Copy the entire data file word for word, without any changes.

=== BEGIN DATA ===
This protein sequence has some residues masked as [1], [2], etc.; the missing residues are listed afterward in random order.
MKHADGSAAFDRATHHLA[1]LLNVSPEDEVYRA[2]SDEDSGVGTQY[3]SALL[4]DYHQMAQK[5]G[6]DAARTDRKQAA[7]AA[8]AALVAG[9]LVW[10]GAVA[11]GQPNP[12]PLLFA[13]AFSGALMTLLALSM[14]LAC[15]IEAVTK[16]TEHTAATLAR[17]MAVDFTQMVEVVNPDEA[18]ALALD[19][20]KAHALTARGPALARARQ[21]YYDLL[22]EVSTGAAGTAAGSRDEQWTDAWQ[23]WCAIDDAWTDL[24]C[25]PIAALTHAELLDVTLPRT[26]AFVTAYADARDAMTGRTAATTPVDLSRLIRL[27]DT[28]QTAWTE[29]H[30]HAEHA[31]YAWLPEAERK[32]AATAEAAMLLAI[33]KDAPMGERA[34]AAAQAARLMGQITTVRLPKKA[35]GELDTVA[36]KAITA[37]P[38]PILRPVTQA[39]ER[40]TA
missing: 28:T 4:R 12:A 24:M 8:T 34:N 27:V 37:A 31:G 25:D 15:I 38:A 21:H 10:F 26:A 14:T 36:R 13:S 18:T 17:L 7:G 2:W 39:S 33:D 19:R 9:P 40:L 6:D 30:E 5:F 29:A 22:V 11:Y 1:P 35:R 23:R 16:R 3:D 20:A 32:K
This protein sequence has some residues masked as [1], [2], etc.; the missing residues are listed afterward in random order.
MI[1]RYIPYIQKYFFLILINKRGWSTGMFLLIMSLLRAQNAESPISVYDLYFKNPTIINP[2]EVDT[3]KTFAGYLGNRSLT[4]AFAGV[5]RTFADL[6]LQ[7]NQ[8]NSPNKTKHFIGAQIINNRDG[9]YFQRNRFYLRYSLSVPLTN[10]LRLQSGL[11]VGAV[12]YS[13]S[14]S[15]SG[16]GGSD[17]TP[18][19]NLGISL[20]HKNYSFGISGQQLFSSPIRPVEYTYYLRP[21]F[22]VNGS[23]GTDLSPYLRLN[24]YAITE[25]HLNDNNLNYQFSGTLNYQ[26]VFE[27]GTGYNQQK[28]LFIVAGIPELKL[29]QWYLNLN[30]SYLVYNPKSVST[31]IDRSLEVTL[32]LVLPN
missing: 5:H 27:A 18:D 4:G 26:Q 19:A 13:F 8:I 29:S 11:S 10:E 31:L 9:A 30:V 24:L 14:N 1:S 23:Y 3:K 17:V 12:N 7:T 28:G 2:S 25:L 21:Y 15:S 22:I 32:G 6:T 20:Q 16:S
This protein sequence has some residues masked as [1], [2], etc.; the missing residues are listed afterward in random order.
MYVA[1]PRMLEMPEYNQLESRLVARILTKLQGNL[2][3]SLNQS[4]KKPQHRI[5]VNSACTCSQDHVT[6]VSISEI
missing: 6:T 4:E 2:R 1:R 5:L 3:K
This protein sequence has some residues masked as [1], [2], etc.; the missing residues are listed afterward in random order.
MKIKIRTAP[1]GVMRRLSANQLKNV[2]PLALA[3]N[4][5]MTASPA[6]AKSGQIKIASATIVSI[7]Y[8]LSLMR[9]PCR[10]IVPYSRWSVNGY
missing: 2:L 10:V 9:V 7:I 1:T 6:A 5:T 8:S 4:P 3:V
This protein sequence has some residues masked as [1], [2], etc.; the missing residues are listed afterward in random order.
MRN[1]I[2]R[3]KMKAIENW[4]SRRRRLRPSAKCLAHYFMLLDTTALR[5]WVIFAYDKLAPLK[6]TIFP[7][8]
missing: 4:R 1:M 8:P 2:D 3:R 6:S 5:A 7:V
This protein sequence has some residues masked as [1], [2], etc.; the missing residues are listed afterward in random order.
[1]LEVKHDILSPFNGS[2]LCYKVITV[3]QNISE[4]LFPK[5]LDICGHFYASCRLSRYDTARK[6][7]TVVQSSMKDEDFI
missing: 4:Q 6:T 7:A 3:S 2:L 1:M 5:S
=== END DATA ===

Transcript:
This protein sequence has some residues masked as [1], [2], etc.; the missing residues are listed afterward in random order.
MKHADGSAAFDRATHHLA[1]LLNVSPEDEVYRA[2]SDEDSGVGTQY[3]SALL[4]DYHQMAQK[5]G[6]DAARTDRKQAA[7]AA[8]AALVAG[9]LVW[10]GAVA[11]GQPNP[12]PLLFA[13]AFSGALMTLLALSM[14]LAC[15]IEAVTK[16]TEHTAATLAR[17]MAVDFTQMVEVVNPDEA[18]ALALD[19][20]KAHALTARGPALARARQ[21]YYDLL[22]EVSTGAAGTAAGSRDEQWTDAWQ[23]WCAIDDAWTDL[24]C[25]PIAALTHAELLDVTLPRT[26]AFVTAYADARDAMTGRTAATTPVDLSRLIRL[27]DT[28]QTAWTE[29]H[30]HAEHA[31]YAWLPEAERK[32]AATAEAAMLLAI[33]KDAPMGERA[34]AAAQAARLMGQITTVRLPKKA[35]GELDTVA[36]KAITA[37]P[38]PILRPVTQA[39]ER[40]TA
missing: 28:T 4:R 12:A 24:M 8:T 34:N 27:V 37:A 31:G 25:D 15:I 38:A 21:H 10:F 26:A 14:T 36:R 13:S 18:T 17:L 7:G 2:W 39:S 33:D 19:R 9:P 40:L 6:D 30:E 5:F 29:A 22:V 11:Y 1:P 35:R 23:R 16:R 3:D 20:A 32:K
This protein sequence has some residues masked as [1], [2], etc.; the missing residues are listed afterward in random order.
MI[1]RYIPYIQKYFFLILINKRGWSTGMFLLIMSLLRAQNAESPISVYDLYFKNPTIINP[2]EVDT[3]KTFAGYLGNRSLT[4]AFAGV[5]RTFADL[6]LQ[7]NQ[8]NSPNKTKHFIGAQIINNRDG[9]YFQRNRFYLRYSLSVPLTN[10]LRLQSGL[11]VGAV[12]YS[13]S[14]S[15]SG[16]GGSD[17]TP[18][19]NLGISL[20]HKNYSFGISGQQLFSSPIRPVEYTYYLRP[21]F[22]VNGS[23]GTDLSPYLRLN[24]YAITE[25]HLNDNNLNYQFSGTLNYQ[26]VFE[27]GTGYNQQK[28]LFIVAGIPELKL[29]QWYLNLN[30]SYLVYNPKSVST[31]IDRSLEVTL[32]LVLPN
missing: 5:H 27:A 18:D 4:G 26:Q 19:A 13:F 8:I 29:S 11:S 10:E 31:L 9:A 30:V 24:L 14:N 1:S 23:Y 3:K 17:V 12:N 7:T 28:G 2:S 25:L 21:Y 15:S 22:I 32:G 6:T 20:Q 16:S
This protein sequence has some residues masked as [1], [2], etc.; the missing residues are listed afterward in random order.
MYVA[1]PRMLEMPEYNQLESRLVARILTKLQGNL[2][3]SLNQS[4]KKPQHRI[5]VNSACTCSQDHVT[6]VSISEI
missing: 6:T 4:E 2:R 1:R 5:L 3:K
This protein sequence has some residues masked as [1], [2], etc.; the missing residues are listed afterward in random order.
MKIKIRTAP[1]GVMRRLSANQLKNV[2]PLALA[3]N[4][5]MTASPA[6]AKSGQIKIASATIVSI[7]Y[8]LSLMR[9]PCR[10]IVPYSRWSVNGY
missing: 2:L 10:V 9:V 7:I 1:T 6:A 5:T 8:S 4:P 3:V
This protein sequence has some residues masked as [1], [2], etc.; the missing residues are listed afterward in random order.
MRN[1]I[2]R[3]KMKAIENW[4]SRRRRLRPSAKCLAHYFMLLDTTALR[5]WVIFAYDKLAPLK[6]TIFP[7][8]
missing: 4:R 1:M 8:P 2:D 3:R 6:S 5:A 7:V
This protein sequence has some residues masked as [1], [2], etc.; the missing residues are listed afterward in random order.
[1]LEVKHDILSPFNGS[2]LCYKVITV[3]QNISE[4]LFPK[5]LDICGHFYASCRLSRYDTARK[6][7]TVVQSSMKDEDFI
missing: 4:Q 6:T 7:A 3:S 2:L 1:M 5:S